Than bramins, saints, and sages, did before:
To cram the rich was prodigal expence ;
And who would take the poor from Providence ?
Like some lone chartreux stands the good old hall,
Silence without, and fasts within the wall;
No rafter'd roofs with dance and tabor sound,
No noontide bell invites the country round;
Tenants with sighs the smokeless tow'rs survey,
And turn the' unwilling steeds another way;
Benighted wanderers, the forest o'er,
Curse the sav'd candle and unopening door;
While the gaunt mastiff, growling at the gate,
Affrights the beggar whom he longs to eat.
Not so his son; he mark'd this oversight,
And then mistook reverse of wrong for right:
(For what to shun will no great knowledge need,
But what to follow is a task indeed!)
Yet sure, of qualities deserving praise,
More go to ruin fortunes than to raise.
What slaughter'd hecatombs, what floods of wine,
Fill the capacious 'squire and deep divine!
Yet no mean motive this profusion draws;
His oxen perish in his country's cause;
"Tis George and liberty that crown the cup,
And zeal for that great house which eats him up.
The woods recede around the naked seat,
The silvans groan-nó matter-for the fleet:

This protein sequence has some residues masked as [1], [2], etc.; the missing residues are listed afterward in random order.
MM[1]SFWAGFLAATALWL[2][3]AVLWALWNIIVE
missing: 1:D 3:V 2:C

Next goes his wool-to clothe our valiant bands;
Last, for his country's love, he sells his lands.
To town he comes, completes the nation's hope,
And heads the bold trainbands, and burns a pope.
And shall not Britain now reward his toils,
Britain, that pays her patriots with her spoils!
In vain at court the bankrupt pleads his cause;
His thankless country leaves him to her laws.
The sense to value riches, with the art -
To' enjoy them, and the virtue to impart,
Not meanly nor ambitiously pursued,
Not sunk by sloth, nor rais'd by servitude;
To balance fortune by a just expence,
Join with economy magnificence;
With splendour charity, with plenty health,
O teach us, Bathurst! yet unspoil'd by wealth!
That secret rare, between the' extremes to move
Of mad good-nature and of mean self-love.
B. To worth or want well-weigh'd be bounty giv'n,
And ease or emulate the care of Heav'n :
(Whose measure full o'erflows on human race)
Mend Fortune's fault, and justify her grace.
Wealth in the gross is death, but life diffus'd,
As poison heals in just proportion us'd:
In heaps, like ambergris, a stink it lies,
But well dispers'd is incense to the skies.
P. Who starves by nobles, or with nobles eats ? The wretch that trusts them, and the rogue that
Is there a lord who knows a cheerful noon
Without a fiddler, flatterer, or buffoon?
Whose table wit or modest merit share,
Un-elbow'd by a gamester, pimp, or play'r?
Who copies your's or Oxford's better part,
To ease the' oppress'd, and raise the sinking heart?
Where'er he shines, O Fortune! gild the scene,
And angels guard him in the golden mean!
There English bounty yet a while may stand,
And honour linger ere it leaves the land.